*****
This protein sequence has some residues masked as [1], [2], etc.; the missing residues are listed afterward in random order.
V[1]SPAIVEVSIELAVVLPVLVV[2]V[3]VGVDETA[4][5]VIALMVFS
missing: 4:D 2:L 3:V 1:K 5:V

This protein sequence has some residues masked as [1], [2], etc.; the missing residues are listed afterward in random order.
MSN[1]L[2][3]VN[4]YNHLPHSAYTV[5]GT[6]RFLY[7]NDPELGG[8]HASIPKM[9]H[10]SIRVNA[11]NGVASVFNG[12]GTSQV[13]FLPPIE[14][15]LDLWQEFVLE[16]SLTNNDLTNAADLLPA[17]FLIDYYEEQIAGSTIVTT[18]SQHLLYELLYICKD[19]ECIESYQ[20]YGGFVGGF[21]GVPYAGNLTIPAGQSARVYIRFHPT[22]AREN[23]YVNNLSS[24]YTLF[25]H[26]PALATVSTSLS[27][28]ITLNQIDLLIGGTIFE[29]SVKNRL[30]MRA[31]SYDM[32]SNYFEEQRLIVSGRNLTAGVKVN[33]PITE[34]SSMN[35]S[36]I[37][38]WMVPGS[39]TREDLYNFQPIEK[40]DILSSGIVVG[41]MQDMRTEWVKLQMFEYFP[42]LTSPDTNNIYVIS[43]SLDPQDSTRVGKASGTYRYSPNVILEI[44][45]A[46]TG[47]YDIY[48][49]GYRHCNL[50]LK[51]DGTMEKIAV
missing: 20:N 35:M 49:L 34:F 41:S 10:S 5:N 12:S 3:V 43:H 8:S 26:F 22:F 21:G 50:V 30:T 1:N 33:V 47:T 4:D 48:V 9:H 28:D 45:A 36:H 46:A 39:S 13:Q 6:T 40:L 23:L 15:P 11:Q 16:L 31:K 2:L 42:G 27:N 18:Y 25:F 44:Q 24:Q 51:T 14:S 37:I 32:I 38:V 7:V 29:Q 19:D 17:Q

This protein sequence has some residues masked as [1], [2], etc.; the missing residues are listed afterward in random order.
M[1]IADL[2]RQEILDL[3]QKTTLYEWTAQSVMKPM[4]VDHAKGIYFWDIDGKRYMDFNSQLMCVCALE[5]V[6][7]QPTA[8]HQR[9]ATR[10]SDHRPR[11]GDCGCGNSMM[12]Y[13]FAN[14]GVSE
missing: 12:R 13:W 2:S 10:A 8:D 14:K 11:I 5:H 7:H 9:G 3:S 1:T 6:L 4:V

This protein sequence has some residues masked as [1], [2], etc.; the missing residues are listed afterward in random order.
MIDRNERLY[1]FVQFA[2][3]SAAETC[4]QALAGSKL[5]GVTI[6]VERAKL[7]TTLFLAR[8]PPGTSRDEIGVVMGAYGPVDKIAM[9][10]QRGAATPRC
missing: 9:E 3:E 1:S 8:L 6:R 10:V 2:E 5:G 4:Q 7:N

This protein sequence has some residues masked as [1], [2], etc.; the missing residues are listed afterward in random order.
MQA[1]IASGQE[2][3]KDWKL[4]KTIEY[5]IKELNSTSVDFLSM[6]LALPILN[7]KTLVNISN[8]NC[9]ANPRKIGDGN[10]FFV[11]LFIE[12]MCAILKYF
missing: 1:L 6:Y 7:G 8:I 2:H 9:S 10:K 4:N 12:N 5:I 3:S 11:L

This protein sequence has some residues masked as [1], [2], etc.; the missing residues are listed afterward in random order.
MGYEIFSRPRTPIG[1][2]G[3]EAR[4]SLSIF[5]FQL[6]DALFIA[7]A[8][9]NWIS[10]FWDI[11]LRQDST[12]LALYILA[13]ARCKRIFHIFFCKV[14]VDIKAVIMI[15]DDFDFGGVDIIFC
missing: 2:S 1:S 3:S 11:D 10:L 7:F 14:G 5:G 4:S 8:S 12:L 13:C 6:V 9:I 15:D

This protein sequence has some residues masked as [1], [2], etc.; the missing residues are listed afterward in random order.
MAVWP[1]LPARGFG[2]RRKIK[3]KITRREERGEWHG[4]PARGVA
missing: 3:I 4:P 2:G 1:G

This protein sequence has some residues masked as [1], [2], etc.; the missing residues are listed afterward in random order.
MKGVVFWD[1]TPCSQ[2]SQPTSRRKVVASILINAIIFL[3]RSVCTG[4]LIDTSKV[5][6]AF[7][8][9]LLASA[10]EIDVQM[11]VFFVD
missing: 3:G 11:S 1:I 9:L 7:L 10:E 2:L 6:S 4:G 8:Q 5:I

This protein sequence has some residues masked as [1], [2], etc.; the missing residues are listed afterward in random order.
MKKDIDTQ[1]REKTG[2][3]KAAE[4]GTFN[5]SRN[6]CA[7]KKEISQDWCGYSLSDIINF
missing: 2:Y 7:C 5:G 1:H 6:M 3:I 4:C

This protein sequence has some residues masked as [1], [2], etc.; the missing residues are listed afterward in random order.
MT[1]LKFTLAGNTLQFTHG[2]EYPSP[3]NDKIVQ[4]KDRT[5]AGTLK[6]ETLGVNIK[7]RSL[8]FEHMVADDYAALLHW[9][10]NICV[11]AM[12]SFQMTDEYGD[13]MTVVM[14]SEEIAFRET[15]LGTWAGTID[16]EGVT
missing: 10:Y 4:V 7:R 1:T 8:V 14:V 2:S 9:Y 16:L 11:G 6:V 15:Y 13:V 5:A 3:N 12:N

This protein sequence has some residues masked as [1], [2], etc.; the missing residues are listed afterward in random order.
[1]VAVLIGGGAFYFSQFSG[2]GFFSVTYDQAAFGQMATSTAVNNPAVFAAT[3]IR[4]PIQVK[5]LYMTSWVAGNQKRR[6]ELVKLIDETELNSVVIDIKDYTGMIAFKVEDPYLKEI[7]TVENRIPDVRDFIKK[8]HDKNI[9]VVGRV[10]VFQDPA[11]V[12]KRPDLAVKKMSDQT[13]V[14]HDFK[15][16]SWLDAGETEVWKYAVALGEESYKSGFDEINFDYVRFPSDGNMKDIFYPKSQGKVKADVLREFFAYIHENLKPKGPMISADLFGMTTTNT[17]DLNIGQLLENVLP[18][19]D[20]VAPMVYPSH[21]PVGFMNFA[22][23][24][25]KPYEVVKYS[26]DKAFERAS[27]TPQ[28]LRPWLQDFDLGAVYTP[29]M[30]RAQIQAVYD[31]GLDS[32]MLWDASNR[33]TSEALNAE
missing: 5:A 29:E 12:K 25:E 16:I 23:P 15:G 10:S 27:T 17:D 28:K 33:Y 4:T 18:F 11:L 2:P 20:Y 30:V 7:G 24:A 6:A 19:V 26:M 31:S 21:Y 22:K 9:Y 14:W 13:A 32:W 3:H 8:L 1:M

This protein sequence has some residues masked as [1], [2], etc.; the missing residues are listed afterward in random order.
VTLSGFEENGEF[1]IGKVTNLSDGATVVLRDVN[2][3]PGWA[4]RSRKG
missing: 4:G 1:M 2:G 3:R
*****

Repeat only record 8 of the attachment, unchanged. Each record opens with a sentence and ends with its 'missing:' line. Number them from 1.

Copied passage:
This protein sequence has some residues masked as [1], [2], etc.; the missing residues are listed afterward in random order.
MKGVVFWD[1]TPCSQ[2]SQPTSRRKVVASILINAIIFL[3]RSVCTG[4]LIDTSKV[5][6]AF[7][8][9]LLASA[10]EIDVQM[11]VFFVD
missing: 3:G 11:S 1:I 9:L 7:L 10:E 2:L 6:S 4:G 8:Q 5:I